Mastercard Crypto Credential goes live with P2P transaction

For the first time, crypto exchange users will be able to send and receive crypto using their Mastercard Crypto Credential aliases, instead of the typically long and complex blockchain addresses.

The live transaction capabilities are enabled on the Bit2Me, Lirium and Mercado Bitcoin exchanges, allowing them to enable blockchain transactions between Latin American and European corridors.

Users in Argentina, Brazil, Chile, France, Guatemala, Mexico, Panama, Paraguay, Peru, Portugal, Spain, Switzerland and Uruguay will be able to send cross-border and domestic transfers across multiple currencies and blockchains.

Building on this momentum, Foxbit is the latest crypto wallet provider to join the Mastercard Crypto Credential pilot ecosystem, extending the reach to more consumers.

Lulubit users will also receive access through its integration with Lirium.

Mastercard Crypto Credential helps verify interactions among consumers and businesses using blockchain networks, providing the assurance that the user has met a set of verification standards and confirms that the recipient’s wallet supports the transferred asset.

Through the exchange of metadata, Mastercard Crypto Credential eliminates the complexity of a consumer knowing which assets or chains are supported by the person they are looking to send funds to, bringing more trust and certainty to these transactions.

The P2P transaction is the first of many possible use cases that Mastercard Crypto Credential aims to support.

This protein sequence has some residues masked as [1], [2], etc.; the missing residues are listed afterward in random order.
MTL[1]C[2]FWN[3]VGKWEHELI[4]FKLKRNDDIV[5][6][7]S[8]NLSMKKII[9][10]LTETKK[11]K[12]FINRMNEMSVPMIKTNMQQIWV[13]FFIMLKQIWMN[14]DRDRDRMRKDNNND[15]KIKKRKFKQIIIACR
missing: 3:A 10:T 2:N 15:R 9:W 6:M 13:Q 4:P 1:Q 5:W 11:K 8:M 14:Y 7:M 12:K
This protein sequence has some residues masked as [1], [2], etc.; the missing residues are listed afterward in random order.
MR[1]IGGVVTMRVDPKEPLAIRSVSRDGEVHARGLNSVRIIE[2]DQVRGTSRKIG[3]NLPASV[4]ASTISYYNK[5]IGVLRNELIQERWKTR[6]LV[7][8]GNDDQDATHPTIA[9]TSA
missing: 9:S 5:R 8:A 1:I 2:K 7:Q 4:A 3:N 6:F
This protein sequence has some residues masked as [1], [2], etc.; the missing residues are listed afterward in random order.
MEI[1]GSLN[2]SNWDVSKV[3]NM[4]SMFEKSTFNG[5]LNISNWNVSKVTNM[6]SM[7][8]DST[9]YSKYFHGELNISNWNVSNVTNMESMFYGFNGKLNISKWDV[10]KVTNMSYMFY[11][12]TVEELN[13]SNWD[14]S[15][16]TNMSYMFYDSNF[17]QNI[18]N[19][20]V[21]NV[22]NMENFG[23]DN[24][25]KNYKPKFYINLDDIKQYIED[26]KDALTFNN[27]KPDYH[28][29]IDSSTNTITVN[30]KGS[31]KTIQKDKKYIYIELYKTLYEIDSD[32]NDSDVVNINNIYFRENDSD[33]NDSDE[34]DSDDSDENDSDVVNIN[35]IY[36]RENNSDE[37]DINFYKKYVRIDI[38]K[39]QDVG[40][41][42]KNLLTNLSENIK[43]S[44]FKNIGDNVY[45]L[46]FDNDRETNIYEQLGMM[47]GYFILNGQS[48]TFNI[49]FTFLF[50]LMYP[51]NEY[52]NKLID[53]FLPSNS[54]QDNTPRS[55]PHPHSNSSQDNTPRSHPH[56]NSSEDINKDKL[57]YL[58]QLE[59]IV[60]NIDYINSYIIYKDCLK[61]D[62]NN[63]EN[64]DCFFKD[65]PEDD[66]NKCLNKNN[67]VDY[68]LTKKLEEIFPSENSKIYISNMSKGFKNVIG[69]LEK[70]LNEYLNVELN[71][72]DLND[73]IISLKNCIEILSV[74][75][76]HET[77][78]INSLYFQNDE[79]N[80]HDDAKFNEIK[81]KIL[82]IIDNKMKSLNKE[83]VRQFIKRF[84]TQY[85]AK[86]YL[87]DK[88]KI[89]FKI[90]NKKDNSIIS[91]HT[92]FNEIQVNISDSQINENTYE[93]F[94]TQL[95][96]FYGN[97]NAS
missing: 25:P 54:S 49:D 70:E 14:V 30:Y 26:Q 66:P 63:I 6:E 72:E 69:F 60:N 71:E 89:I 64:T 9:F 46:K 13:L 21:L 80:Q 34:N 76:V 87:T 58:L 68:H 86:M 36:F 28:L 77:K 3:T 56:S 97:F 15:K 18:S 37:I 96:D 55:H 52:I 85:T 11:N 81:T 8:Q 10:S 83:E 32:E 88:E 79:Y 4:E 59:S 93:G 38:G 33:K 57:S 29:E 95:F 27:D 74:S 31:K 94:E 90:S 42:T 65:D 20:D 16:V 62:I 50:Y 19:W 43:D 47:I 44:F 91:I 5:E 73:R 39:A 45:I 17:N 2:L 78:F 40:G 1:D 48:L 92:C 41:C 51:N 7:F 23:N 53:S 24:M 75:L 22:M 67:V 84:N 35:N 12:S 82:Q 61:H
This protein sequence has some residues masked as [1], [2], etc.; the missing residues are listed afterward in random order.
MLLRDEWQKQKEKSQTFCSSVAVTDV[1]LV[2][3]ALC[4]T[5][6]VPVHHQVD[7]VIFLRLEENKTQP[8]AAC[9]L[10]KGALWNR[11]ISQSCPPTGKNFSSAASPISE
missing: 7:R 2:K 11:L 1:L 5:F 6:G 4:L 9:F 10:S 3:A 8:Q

Others may extend to NFTs, ticketing, and other payments solutions depending on market and compliance requirements.

How it works:  

The exchange will first verify a user under the set of Mastercard Crypto Credential standards. At that point, the user obtains an alias to send and receive funds across all supported exchanges. 
When a user initiates a transfer, Mastercard Crypto Credential verifies that the recipient’s alias is valid, and that the recipient’s wallet supports the digital asset and associated blockchain.
If the receiving wallet does not support the asset or blockchain, the sender is notified and the transaction does not proceed, protecting all parties from the potential loss of funds.

“Mastercard continues to invest in its technology, standards and partnerships to bring safe, simple and secure payments to the forefront,” comments Walter Pimenta, executive vice president, Product and Engineering, Latin America and the Caribbean at Mastercard.

“As interest in blockchain and digital assets continues to surge in Latin America and around the world, it is essential to keep delivering trusted and verifiable interactions across public blockchain networks.”  

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